According to EIA's Natural Gas Weekly update, the contiguous United States saw a daily average of 23.5 heating degree days (HDDs, the variation of temperatures below 65 degrees Fahrenheit) this winter, 13% more than the average for both last winter and the previous five winters. Residential and commercial consumers increased their consumption to a greater degree in response to these colder temperatures than consumers in other sectors, as most of the natural gas consumed by homes and businesses directly involves space heating. This made the residential and commercial sectors less likely to curtail consumption when prices rose to more than $5.00/MMBtu on days between the end of January and the beginning of March. Residential and commercial consumption rose by 14% this winter, driving their share of total U.S. consumption to more than 50% for the first time since the 2010-11 winter season.
Prolonged periods of bitterly cold temperatures this winter also contributed to higher levels of industrial sector consumption, because large industrial facilities needed additional gas for space heating. However, since like electric generators, industrial customers more frequently purchase natural gas with spot and futures contracts whose prices fluctuate daily, this winter's 33% price increase limited industrial consumption growth, which rose by only 2%, to 21.5 Bcf/d. As a result, the industrial sector's share of total U.S. natural gas consumption decreased to 24% this winter, from 25% last winter and 26% during the 2011-12 winter season.
Similarly, increased natural gas prices limited the degree to which consumption from electric generators (power burn) rose to meet higher electric demand this winter. Although power burn grew throughout most of the United States as cold temperatures led to increased electric demand for space heating, it decreased in the Northeast and Southeast. Markets in these regions responded to higher gas prices by increasing electric generation from other power sources, such as nuclear, hydroelectric, wind, and coal, or decreasing total electric generation. As a result, power burn rose by only 1% this winter, to 19.7 Bcf/d, and its share of total U.S. natural gas consumption declined to 22% this winter versus 23% last winter and 26% during the 2011-12 winter season, EIA said.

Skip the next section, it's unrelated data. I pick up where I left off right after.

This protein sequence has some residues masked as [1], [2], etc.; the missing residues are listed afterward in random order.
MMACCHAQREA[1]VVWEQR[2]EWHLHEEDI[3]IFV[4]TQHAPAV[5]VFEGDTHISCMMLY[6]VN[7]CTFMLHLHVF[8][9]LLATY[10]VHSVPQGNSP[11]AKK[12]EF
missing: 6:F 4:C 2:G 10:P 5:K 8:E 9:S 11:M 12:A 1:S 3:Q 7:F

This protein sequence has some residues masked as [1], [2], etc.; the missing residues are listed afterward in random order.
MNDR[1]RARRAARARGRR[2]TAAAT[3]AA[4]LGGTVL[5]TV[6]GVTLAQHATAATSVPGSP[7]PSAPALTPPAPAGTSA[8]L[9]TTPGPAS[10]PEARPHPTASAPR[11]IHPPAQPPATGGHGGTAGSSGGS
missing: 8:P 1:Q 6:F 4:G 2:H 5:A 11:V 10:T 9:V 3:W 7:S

- Inventories stand at 822 Billion cubic feet (Bcf) -- 51.6% below year-ago and 54.7% below the five-year average.
- This week notes a 74 Bcf net withdrawal from storage.
- Storage draws met expectations of 74 Bcf.
May '14 natural gas opened today at $4.43 -- 8 3/4 cents below last week's Natgas Report. Bulls will target $4.57 and $4.66. Support lies at $4.22 along the way to the January low at $3.85.
The average temperature in the continental United States during the report week was 41.3°F -- that's 1.3°F above the same time last year and 5.7°F below the 30-year average temp.
"The Nymex May contract, which became the near-month contract on Friday, opened the report week at $4.395/MMBtu last Wednesday and settled yesterday at $4.364/MMBtu. The 12-month strip (the 12 contracts between May 2014 and April 2014) fell slightly from $4.502/MMBtu last Wednesday to $4.454/MMBtu yesterday," according to EIA.
"Total consumption decreased 15.8% week over week, as temperatures moderated, with decreases occurring in all sectors. The largest decline was in the residential and commercial sectors, which primarily use natural gas for heating. Residential and commercial consumption declined 25.6% this week. Consumption of natural gas for power generation decreased 10.5%, and industrial consumption declined 2.5%," according to EIA.
Indicated text provided by EIA.